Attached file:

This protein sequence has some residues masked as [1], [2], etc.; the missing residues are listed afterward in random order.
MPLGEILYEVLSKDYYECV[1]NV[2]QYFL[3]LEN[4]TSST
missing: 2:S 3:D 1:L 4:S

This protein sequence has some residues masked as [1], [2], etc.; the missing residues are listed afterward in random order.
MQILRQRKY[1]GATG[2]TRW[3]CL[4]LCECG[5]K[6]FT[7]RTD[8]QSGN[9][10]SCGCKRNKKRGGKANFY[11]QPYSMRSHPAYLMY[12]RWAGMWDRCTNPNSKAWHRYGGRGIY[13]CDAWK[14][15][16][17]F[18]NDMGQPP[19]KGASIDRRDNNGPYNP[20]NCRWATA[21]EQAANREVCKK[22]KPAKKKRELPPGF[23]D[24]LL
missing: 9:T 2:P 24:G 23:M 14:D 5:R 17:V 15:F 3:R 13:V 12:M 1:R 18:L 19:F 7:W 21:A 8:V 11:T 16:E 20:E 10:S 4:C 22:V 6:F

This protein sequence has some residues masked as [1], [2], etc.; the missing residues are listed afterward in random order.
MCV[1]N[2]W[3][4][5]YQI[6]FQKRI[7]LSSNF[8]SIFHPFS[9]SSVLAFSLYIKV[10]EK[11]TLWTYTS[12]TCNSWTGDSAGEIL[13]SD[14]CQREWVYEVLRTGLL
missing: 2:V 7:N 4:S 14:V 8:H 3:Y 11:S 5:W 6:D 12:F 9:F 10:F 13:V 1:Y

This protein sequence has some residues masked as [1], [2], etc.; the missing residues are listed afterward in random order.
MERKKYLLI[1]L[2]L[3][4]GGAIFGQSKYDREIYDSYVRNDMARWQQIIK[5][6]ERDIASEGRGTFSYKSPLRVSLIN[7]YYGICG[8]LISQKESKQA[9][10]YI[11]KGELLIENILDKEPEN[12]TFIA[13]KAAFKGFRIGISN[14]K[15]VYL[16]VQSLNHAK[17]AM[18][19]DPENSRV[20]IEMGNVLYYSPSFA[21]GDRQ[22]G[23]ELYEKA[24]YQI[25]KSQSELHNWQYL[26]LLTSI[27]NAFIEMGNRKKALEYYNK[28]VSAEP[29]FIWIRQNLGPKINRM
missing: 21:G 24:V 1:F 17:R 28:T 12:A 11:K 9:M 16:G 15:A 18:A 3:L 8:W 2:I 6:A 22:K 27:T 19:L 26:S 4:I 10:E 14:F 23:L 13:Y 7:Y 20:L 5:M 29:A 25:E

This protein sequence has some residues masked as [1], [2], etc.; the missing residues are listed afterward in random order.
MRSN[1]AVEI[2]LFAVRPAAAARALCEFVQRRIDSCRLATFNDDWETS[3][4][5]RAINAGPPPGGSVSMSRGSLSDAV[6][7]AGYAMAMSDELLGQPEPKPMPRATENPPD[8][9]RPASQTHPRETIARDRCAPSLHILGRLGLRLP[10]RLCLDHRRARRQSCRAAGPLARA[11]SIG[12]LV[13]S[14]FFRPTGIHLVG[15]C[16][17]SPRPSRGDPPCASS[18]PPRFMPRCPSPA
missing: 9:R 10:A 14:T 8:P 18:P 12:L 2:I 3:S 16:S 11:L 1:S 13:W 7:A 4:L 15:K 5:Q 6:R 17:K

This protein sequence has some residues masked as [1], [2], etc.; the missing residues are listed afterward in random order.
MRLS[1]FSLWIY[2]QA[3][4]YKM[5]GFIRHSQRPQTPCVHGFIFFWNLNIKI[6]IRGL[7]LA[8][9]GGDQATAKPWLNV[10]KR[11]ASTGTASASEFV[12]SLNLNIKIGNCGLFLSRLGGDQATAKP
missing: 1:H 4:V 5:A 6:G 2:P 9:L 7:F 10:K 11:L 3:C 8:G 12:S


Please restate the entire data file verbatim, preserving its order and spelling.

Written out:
This protein sequence has some residues masked as [1], [2], etc.; the missing residues are listed afterward in random order.
MPLGEILYEVLSKDYYECV[1]NV[2]QYFL[3]LEN[4]TSST
missing: 2:S 3:D 1:L 4:S

This protein sequence has some residues masked as [1], [2], etc.; the missing residues are listed afterward in random order.
MQILRQRKY[1]GATG[2]TRW[3]CL[4]LCECG[5]K[6]FT[7]RTD[8]QSGN[9][10]SCGCKRNKKRGGKANFY[11]QPYSMRSHPAYLMY[12]RWAGMWDRCTNPNSKAWHRYGGRGIY[13]CDAWK[14][15][16][17]F[18]NDMGQPP[19]KGASIDRRDNNGPYNP[20]NCRWATA[21]EQAANREVCKK[22]KPAKKKRELPPGF[23]D[24]LL
missing: 9:T 2:P 24:G 23:M 14:D 5:R 17:V 15:F 3:R 13:V 12:M 1:R 18:L 19:F 7:W 21:A 8:V 11:T 16:E 20:E 10:S 4:C 22:V 6:F

This protein sequence has some residues masked as [1], [2], etc.; the missing residues are listed afterward in random order.
MCV[1]N[2]W[3][4][5]YQI[6]FQKRI[7]LSSNF[8]SIFHPFS[9]SSVLAFSLYIKV[10]EK[11]TLWTYTS[12]TCNSWTGDSAGEIL[13]SD[14]CQREWVYEVLRTGLL
missing: 2:V 7:N 4:S 14:V 8:H 3:Y 11:S 5:W 6:D 12:F 9:F 10:F 13:V 1:Y

This protein sequence has some residues masked as [1], [2], etc.; the missing residues are listed afterward in random order.
MERKKYLLI[1]L[2]L[3][4]GGAIFGQSKYDREIYDSYVRNDMARWQQIIK[5][6]ERDIASEGRGTFSYKSPLRVSLIN[7]YYGICG[8]LISQKESKQA[9][10]YI[11]KGELLIENILDKEPEN[12]TFIA[13]KAAFKGFRIGISN[14]K[15]VYL[16]VQSLNHAK[17]AM[18][19]DPENSRV[20]IEMGNVLYYSPSFA[21]GDRQ[22]G[23]ELYEKA[24]YQI[25]KSQSELHNWQYL[26]LLTSI[27]NAFIEMGNRKKALEYYNK[28]VSAEP[29]FIWIRQNLGPKINRM
missing: 21:G 24:V 1:F 17:R 28:T 12:A 11:K 9:M 16:G 15:A 18:A 3:L 8:W 2:I 6:A 22:K 27:T 19:L 26:S 4:I 10:E 14:F 23:L 13:Y 7:Y 20:L 5:M 29:A 25:E

This protein sequence has some residues masked as [1], [2], etc.; the missing residues are listed afterward in random order.
MRSN[1]AVEI[2]LFAVRPAAAARALCEFVQRRIDSCRLATFNDDWETS[3][4][5]RAINAGPPPGGSVSMSRGSLSDAV[6][7]AGYAMAMSDELLGQPEPKPMPRATENPPD[8][9]RPASQTHPRETIARDRCAPSLHILGRLGLRLP[10]RLCLDHRRARRQSCRAAGPLARA[11]SIG[12]LV[13]S[14]FFRPTGIHLVG[15]C[16][17]SPRPSRGDPPCASS[18]PPRFMPRCPSPA
missing: 9:R 10:A 14:T 8:P 18:P 12:L 2:I 3:S 16:S 11:L 1:S 13:W 7:A 4:L 15:K 5:Q 6:R 17:K

This protein sequence has some residues masked as [1], [2], etc.; the missing residues are listed afterward in random order.
MRLS[1]FSLWIY[2]QA[3][4]YKM[5]GFIRHSQRPQTPCVHGFIFFWNLNIKI[6]IRGL[7]LA[8][9]GGDQATAKPWLNV[10]KR[11]ASTGTASASEFV[12]SLNLNIKIGNCGLFLSRLGGDQATAKP
missing: 1:H 4:V 5:A 6:G 2:P 9:L 7:F 10:K 11:L 3:C 8:G 12:S